In a statement issued Sunday, Booz Allen said Snowden had been an employee for fewer than three months, so it's possible he was working as an NSA contractor when the order was issued.
Snowden also gave the Post and the Guardian a PowerPoint presentation on another secret program that collects online usage by the nine Internet providers. The U.S. government says it uses that information only to track foreigners' use overseas.
"All of the options, as he put it, are bad options," Guardian journalist Glenn Greenwald, who first reported the phone-tracking program and interviewed Snowden extensively, told The Associated Press on Monday. He said Snowden decided to release details of the programs out of shock and anger over the sheer scope of the government's privacy invasions.
"It was his choice to publicly unveil himself," Greenwald told the AP in Hong Kong. "He recognized that, even if he hadn't publicly unveiled himself, it was only a matter of time before the U.S. government discovered that it was he who had been responsible for these disclosures, and he made peace with that. ... He's very steadfast and resolute about the fact that he did the right thing."
Greenwald told the AP he had more documents from Snowden and expected "more significant revelations" about NSA.
A senior intelligence official said Snowden would have had to have signed a non-disclosure agreement to gain access to the top secret data. That suggests he could be prosecuted for violating that agreement. Penalties could range from a few years to life in prison. The official spoke on condition of anonymity to describe the process of accessing classified materials more frankly.
The leak came to light as Army Pfc. Bradley Manning was being tried in military court under federal espionage and computer fraud laws for releasing classified documents to WikiLeaks about the wars in Iraq and Afghanistan, among other items. The most serious charge against him was aiding the enemy, which carries a potential life sentence. But the military operates under a different legal system.
If Snowden is forced to return to the United States to face charges, whistle-blower advocates said Monday they would raise money for his legal defense.
Clapper has ordered an internal review to assess how much damage the disclosures created. Intelligence experts say terrorist suspects and others seeking to attack the U.S. all but certainly will find alternate ways to communicate instead of relying on systems that now are widely known to be under surveillance.
The Obama administration also now must deal with the political and diplomatic fallout of the disclosures. Privacy laws across much of Western Europe are stricter than they are in the United States.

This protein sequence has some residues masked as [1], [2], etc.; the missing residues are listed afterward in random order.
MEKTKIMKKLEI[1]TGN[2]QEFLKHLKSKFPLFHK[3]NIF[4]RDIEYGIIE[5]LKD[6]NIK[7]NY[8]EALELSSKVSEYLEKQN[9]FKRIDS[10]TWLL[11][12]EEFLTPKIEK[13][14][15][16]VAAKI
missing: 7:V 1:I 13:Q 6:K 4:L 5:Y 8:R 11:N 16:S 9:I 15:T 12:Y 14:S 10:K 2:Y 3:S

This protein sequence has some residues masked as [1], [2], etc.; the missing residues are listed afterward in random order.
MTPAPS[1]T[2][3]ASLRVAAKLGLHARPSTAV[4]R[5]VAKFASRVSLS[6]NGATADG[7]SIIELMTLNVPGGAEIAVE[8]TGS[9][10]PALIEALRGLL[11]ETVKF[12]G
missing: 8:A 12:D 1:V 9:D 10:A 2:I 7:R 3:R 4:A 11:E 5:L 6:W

"It would be unacceptable and would need swift action from the EU if indeed the U.S. National Security Agency were processing European data without permission," said Guy Verhofstadt, a Belgian member of the European parliament and a leader in the Alde group of liberal parties.
In addition, German government spokesman Steffen Seibert told reporters Monday that Chancellor Angela Merkel would question President Obama about the NSA program when he's in Berlin on June 18 for his first visit to the German capital as president. In Germany, privacy regulations are especially strict, and the NSA programs could tarnish a visit that both sides had hoped would reaffirm strong German-American ties.
In London, British Foreign Secretary William Hague was forced to deny allegations that the U.K. government had used information provided by the Americans to circumvent British laws. "We want the British people to have confidence in the work of our intelligence agencies and in their adherence to the law and democratic values," Hague told Parliament.
White House spokesman Jay Carney said Mr. Obama was open for a discussion about the spy programs, both with allies and in Congress. His administration has aggressively defended the two programs and credited them with helping stop at least two terrorist attacks, including one in New York City.
Privacy rights advocates say Mr. Obama has gone too far. The American Civil Liberties Union and Yale Law School filed legal action Monday to force a secret U.S. court to make public its opinions justifying the scope of some of the surveillance, calling the programs "shockingly broad." And conservative lawyer, Larry Klayman, filed a separate lawsuit against the Obama administration, claiming he and others have been harmed by the government's collection of as many as 3 billion phone numbers each day.
Army records indicate Snowden enlisted in the Army around May 2004 and was discharged that September.
"He attempted to qualify to become a Special Forces soldier but did not complete the requisite training and was administratively discharged from the Army," Col. David H. Patterson Jr., an Army spokesman at the Pentagon, said in a statement late Monday.
© 2013 CBS Interactive Inc. All Rights Reserved. This material may not be published, broadcast, rewritten, or redistributed. The Associated Press contributed to this report.